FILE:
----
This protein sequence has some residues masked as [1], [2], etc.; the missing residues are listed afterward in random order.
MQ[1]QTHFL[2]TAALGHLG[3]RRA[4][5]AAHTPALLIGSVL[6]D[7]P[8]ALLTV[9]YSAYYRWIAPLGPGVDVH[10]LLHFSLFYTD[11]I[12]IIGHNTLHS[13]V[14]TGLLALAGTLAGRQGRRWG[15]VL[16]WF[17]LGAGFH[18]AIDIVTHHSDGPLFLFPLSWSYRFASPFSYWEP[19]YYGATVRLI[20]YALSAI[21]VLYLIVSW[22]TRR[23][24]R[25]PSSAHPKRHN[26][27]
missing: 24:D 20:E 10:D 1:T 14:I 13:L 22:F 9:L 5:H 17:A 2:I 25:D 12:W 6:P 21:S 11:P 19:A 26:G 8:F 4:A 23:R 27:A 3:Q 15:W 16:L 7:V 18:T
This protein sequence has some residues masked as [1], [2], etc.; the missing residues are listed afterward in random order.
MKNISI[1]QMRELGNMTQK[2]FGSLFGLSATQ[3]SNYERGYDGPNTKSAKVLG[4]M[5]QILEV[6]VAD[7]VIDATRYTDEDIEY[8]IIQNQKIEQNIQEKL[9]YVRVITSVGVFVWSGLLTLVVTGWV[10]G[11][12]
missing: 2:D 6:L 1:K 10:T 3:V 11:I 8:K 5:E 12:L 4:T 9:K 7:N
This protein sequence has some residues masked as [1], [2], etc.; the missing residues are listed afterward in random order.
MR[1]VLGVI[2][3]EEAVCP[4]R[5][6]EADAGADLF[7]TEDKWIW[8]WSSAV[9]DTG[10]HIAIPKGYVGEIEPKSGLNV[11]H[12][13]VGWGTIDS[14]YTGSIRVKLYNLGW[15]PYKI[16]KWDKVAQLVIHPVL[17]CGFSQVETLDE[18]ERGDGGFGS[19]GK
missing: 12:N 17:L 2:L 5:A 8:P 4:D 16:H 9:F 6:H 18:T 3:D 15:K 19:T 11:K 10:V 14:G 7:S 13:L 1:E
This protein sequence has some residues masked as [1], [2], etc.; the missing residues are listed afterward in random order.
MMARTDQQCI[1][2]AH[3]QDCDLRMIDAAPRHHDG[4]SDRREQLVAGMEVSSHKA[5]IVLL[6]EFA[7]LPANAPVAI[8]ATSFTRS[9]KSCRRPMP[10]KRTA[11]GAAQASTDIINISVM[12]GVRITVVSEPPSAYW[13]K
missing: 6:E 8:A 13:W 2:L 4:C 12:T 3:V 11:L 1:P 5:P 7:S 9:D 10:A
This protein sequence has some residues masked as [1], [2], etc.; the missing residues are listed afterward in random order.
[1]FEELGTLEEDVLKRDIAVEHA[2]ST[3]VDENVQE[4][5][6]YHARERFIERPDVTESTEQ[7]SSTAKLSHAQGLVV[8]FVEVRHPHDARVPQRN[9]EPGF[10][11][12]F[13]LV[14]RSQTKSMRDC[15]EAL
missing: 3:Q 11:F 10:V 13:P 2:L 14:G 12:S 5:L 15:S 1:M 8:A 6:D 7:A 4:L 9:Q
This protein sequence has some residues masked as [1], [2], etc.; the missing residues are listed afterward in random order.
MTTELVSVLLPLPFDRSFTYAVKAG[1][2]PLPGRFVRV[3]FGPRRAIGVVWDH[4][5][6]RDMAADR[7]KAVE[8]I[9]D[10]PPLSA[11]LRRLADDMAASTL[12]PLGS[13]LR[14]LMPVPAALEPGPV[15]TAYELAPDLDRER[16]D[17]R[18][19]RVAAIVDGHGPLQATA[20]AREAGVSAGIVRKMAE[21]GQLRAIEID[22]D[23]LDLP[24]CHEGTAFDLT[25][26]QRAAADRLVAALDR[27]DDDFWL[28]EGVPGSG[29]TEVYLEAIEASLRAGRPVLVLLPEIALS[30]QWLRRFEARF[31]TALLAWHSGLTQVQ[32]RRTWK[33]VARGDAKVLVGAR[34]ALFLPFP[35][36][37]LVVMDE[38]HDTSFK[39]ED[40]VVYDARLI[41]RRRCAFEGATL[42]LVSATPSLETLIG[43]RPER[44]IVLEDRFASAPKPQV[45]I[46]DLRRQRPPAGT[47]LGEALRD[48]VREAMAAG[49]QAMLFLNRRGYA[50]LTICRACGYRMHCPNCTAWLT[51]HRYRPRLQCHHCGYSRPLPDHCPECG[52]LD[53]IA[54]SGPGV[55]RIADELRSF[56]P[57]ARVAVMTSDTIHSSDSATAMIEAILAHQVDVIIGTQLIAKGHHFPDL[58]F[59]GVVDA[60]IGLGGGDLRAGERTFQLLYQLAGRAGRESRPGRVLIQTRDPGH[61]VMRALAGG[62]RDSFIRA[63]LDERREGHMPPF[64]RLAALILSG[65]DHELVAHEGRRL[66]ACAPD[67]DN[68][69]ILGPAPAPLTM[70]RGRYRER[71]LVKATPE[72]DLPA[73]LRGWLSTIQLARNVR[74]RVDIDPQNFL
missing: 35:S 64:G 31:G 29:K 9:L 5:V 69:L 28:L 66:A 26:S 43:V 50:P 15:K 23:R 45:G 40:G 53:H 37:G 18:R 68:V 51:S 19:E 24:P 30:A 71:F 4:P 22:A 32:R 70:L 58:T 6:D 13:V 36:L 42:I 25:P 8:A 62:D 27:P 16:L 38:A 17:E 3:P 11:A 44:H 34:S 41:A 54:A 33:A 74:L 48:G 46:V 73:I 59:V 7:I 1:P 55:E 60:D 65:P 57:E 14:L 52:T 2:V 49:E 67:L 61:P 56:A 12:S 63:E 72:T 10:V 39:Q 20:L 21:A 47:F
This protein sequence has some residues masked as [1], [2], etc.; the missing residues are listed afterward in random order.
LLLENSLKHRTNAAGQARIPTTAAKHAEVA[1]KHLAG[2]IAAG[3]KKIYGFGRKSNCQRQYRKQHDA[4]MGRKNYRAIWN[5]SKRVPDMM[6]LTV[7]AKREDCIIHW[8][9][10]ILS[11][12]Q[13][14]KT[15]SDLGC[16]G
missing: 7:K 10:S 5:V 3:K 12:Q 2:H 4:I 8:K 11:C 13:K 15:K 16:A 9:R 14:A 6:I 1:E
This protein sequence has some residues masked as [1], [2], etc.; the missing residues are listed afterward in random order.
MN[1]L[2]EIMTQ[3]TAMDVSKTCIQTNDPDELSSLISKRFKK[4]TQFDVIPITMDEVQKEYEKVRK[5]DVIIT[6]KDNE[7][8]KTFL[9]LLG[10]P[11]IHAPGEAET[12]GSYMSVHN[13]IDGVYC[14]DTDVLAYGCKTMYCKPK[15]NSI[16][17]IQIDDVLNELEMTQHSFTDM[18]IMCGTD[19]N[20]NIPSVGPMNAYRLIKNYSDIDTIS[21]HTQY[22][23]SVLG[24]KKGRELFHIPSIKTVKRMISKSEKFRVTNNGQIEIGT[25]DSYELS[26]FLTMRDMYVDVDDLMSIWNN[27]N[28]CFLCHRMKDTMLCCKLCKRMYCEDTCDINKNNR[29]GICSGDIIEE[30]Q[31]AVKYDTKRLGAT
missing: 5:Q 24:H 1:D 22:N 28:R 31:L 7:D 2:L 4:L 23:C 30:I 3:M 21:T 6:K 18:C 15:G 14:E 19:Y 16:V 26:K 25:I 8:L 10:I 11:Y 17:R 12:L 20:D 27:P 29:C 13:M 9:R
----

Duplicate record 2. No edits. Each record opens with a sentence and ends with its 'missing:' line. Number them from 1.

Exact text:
This protein sequence has some residues masked as [1], [2], etc.; the missing residues are listed afterward in random order.
MKNISI[1]QMRELGNMTQK[2]FGSLFGLSATQ[3]SNYERGYDGPNTKSAKVLG[4]M[5]QILEV[6]VAD[7]VIDATRYTDEDIEY[8]IIQNQKIEQNIQEKL[9]YVRVITSVGVFVWSGLLTLVVTGWV[10]G[11][12]
missing: 2:D 6:L 1:K 10:T 3:V 11:I 8:K 5:E 12:L 4:T 9:K 7:N